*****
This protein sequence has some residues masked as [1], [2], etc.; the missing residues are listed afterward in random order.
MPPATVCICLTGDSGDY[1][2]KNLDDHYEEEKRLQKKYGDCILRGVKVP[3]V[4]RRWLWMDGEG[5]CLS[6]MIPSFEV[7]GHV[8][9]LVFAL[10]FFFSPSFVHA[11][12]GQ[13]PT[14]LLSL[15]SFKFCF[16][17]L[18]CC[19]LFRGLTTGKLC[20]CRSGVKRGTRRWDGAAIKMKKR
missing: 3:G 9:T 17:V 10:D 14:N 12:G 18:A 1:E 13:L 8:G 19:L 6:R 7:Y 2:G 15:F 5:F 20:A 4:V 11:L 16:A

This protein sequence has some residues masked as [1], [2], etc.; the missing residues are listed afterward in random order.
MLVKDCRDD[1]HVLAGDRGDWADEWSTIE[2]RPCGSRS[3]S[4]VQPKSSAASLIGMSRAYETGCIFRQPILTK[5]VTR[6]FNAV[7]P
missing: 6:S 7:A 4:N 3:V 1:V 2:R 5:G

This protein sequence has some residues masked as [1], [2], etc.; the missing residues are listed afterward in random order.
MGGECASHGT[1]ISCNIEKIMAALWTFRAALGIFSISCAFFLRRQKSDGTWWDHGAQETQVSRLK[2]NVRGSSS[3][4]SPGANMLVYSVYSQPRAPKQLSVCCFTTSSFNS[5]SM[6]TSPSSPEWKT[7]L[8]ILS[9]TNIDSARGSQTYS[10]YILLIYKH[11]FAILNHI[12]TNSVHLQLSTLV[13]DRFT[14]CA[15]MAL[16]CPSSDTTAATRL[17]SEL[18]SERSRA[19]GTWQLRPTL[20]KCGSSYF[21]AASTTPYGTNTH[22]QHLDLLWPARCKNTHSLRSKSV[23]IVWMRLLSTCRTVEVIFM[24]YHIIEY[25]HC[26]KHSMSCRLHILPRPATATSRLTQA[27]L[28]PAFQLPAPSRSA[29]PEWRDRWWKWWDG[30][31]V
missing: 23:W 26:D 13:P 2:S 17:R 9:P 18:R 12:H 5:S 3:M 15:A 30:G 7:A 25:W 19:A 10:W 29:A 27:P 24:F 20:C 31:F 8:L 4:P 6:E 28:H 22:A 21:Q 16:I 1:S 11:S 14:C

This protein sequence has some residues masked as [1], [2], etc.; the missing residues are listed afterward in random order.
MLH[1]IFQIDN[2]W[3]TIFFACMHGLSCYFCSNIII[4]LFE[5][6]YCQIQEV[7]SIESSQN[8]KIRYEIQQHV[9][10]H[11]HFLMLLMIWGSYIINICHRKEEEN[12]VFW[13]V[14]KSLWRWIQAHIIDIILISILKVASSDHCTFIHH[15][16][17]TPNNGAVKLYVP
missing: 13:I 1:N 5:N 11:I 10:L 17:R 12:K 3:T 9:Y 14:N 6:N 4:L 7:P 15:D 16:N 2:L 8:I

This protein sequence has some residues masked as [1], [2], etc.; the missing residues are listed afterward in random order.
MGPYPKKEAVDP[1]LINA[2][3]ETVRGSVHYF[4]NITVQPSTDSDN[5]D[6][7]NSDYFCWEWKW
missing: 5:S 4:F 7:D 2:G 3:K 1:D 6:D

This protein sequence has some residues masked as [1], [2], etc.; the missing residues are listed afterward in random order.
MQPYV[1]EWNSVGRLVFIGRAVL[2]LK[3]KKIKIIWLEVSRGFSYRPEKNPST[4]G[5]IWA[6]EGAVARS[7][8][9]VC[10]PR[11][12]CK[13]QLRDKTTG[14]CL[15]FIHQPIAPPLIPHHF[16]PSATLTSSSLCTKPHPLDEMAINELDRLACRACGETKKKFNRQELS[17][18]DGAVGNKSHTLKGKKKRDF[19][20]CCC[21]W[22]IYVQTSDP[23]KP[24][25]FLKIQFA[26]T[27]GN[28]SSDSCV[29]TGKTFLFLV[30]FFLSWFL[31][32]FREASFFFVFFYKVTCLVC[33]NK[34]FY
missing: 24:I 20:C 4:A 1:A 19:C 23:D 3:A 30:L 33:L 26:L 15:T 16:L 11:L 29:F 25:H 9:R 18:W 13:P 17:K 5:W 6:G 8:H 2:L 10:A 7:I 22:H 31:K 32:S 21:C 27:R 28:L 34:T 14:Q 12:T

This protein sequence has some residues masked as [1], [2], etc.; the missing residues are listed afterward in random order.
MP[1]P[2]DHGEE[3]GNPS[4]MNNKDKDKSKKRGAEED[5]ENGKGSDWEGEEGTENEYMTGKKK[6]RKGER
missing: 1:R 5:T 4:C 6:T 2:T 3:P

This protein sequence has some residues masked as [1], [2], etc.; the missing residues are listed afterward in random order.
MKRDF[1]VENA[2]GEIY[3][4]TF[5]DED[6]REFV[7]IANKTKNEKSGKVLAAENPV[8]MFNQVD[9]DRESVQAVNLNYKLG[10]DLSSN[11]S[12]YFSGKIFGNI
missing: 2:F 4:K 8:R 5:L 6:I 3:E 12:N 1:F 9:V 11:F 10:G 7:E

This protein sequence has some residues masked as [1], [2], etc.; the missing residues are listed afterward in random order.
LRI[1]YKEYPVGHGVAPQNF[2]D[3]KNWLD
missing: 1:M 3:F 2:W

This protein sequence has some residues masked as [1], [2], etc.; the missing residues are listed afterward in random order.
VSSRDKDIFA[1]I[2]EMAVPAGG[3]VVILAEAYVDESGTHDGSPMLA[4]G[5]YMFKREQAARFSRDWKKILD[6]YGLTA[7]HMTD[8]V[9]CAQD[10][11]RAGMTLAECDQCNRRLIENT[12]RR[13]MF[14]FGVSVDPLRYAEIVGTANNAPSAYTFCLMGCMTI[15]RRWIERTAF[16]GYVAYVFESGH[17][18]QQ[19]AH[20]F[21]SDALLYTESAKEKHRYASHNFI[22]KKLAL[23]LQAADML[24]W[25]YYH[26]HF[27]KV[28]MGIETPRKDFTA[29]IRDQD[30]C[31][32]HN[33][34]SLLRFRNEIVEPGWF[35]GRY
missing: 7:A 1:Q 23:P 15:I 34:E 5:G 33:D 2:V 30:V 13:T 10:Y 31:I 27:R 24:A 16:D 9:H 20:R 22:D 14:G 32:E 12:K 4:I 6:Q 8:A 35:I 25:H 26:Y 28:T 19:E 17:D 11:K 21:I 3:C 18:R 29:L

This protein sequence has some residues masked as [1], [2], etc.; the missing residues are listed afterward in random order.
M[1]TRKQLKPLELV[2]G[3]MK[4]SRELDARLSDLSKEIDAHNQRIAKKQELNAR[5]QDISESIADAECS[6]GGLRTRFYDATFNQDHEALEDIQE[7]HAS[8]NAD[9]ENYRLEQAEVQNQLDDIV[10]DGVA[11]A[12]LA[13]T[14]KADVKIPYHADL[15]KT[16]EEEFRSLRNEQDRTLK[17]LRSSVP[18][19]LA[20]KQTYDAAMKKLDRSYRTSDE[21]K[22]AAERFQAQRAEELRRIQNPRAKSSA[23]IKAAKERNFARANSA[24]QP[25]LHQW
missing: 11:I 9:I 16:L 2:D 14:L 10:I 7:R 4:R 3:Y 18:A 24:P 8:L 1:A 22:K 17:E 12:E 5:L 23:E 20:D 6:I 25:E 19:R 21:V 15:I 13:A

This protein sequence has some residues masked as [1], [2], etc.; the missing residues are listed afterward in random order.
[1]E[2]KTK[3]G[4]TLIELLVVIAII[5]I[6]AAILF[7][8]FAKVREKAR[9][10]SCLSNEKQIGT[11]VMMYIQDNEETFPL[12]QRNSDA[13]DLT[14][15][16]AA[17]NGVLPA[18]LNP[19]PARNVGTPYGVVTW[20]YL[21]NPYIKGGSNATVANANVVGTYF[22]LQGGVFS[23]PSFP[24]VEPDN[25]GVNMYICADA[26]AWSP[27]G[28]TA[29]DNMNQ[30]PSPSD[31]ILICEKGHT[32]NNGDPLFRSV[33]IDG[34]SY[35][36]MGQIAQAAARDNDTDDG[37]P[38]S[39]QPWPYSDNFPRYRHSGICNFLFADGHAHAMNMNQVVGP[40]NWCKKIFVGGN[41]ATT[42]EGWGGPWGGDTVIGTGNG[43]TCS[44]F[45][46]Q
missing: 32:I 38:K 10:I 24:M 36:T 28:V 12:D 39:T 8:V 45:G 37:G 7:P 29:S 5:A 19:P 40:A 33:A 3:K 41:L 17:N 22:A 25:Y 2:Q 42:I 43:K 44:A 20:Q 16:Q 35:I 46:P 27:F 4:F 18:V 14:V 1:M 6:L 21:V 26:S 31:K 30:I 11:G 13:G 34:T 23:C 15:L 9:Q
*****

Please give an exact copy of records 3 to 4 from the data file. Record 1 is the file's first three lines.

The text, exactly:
This protein sequence has some residues masked as [1], [2], etc.; the missing residues are listed afterward in random order.
MGGECASHGT[1]ISCNIEKIMAALWTFRAALGIFSISCAFFLRRQKSDGTWWDHGAQETQVSRLK[2]NVRGSSS[3][4]SPGANMLVYSVYSQPRAPKQLSVCCFTTSSFNS[5]SM[6]TSPSSPEWKT[7]L[8]ILS[9]TNIDSARGSQTYS[10]YILLIYKH[11]FAILNHI[12]TNSVHLQLSTLV[13]DRFT[14]CA[15]MAL[16]CPSSDTTAATRL[17]SEL[18]SERSRA[19]GTWQLRPTL[20]KCGSSYF[21]AASTTPYGTNTH[22]QHLDLLWPARCKNTHSLRSKSV[23]IVWMRLLSTCRTVEVIFM[24]YHIIEY[25]HC[26]KHSMSCRLHILPRPATATSRLTQA[27]L[28]PAFQLPAPSRSA[29]PEWRDRWWKWWDG[30][31]V
missing: 23:W 26:D 13:P 2:S 17:R 9:P 18:R 12:H 5:S 3:M 15:A 30:G 7:A 25:W 19:A 10:W 29:A 27:P 24:F 20:C 31:F 8:L 4:P 6:E 28:H 22:A 21:Q 16:I 1:S 11:S 14:C

This protein sequence has some residues masked as [1], [2], etc.; the missing residues are listed afterward in random order.
MLH[1]IFQIDN[2]W[3]TIFFACMHGLSCYFCSNIII[4]LFE[5][6]YCQIQEV[7]SIESSQN[8]KIRYEIQQHV[9][10]H[11]HFLMLLMIWGSYIINICHRKEEEN[12]VFW[13]V[14]KSLWRWIQAHIIDIILISILKVASSDHCTFIHH[15][16][17]TPNNGAVKLYVP
missing: 13:I 1:N 5:N 11:I 10:L 17:R 12:K 3:T 9:Y 14:N 6:N 4:L 7:P 15:D 16:N 2:L 8:I